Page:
An ongoing investigation into motor vehicle inspections at the Port-of-Spain Licensing Division has unearthed a racket involving senior licensing officers, overpriced inspection stickers, and complicit private garages.
The investigation revealed collusion between some senior licensing officers and operators of inspection stations. According to insiders at the Ministry of Transport, it became evident that senior officers sought to create panic so that the demand for stickers would increase significantly and this drove the price up. Licensing officers, Guardian Media learned, were offering them for sale at $1,500. The person willing to pay that amount would bypass the long wait time and have the stickers conveniently delivered to their homes and workplaces.
Guardian Media also understands that a Ministry of Works and Transport official visited the Port-of-Spain Licensing Division office and seized the inspection registers after getting wind of the corrupt practice.
It was in there they got additional evidence of the unethical behaviour. It showed more than 300 inspection stickers being distributed in a single day. But, that particular office can only inspect between 50-70 vehicles daily.
When the Ministry of Works and Transport got wind of the scheme, it attempted to prevent the information from being put into the public domain, but it was too late. The news spread rapidly on social media and people willingly paid three times the actual cost to have their vehicles inspected.
Guardian Media was told that the Transport Ministry recommended a five-month moratorium to put a spoke in the wheel of those cashing in on the rush and to protect citizens from exploitation.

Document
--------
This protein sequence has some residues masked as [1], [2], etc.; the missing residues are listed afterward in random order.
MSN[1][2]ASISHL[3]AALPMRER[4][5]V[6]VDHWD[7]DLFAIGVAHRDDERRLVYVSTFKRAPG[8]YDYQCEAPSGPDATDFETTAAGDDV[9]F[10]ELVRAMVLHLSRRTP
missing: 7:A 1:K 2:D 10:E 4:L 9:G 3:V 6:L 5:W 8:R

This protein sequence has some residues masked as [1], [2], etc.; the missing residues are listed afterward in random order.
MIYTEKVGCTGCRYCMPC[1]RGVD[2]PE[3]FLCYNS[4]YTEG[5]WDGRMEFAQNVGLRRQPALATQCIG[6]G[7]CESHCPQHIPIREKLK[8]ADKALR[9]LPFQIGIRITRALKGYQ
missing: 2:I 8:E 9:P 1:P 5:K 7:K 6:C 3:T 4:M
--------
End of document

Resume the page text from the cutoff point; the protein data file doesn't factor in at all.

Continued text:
Sinanan confirmed that he was aware of the illegal operations and planned to shut it down as soon as possible.
He said it was clear that the number of inspections being done was significantly less than the number of stickers being distributed. The matter is still being investigated.
He said the moratorium was given to ensure citizens were "not taken advantage of". Unfortunately, Sinanan said, people are willing to pay that money and he is urging them against it.
He is also warning private garages that their licences will be revoked if caught in the act.
One garage owner, Richie Sookhai of Sookhai's Diesel yesterday confirmed that people were offering to pay extra for the convenience.
"But that is not something we would even entertain here," he said.
In a telephone interview yesterday, Sookhai said that people slept in their cars outside his inspection bay from 2 am.
"It was slow in the past five months, ten cars or so for the day and then the day after Boxing day...madness," he said.
Sookhai extended business hours to keep up with the demand but was still turning people away and telling them to come back another day for inspection.
Back in July, drivers faced much of the same situation. Sinanan said then that there were 137,000 T-vehicles in the country and only the licensing offices in Port-of-Spain and San Fernando were equipped to inspect those heavy vehicles. Even then, Sinanan said it was impossible for the two bays to have all those vehicles inspected in a timely manner. The Government then allowed private garages to inspect the heavy vehicles.
He hinted at the corruption even then, saying that there was a lot of allegations about vehicles having inspection stickers without being present for inspection.
The Port-of-Spain office introduced a "randomisation of licencing vehicles". Sinanan explained then that the licensing office previously went to a sequence where the computer generated numbers from two to 999 but there were allegations then that people were paying for special favours to jump the queue.
The new system allowed the number to be computer generated. He was confident then that no one could manipulate the system.
But it seems that senior officials found a way around that, which prompted an investigation into the number of vehicles actually inspected compared to the number of stickers handed out.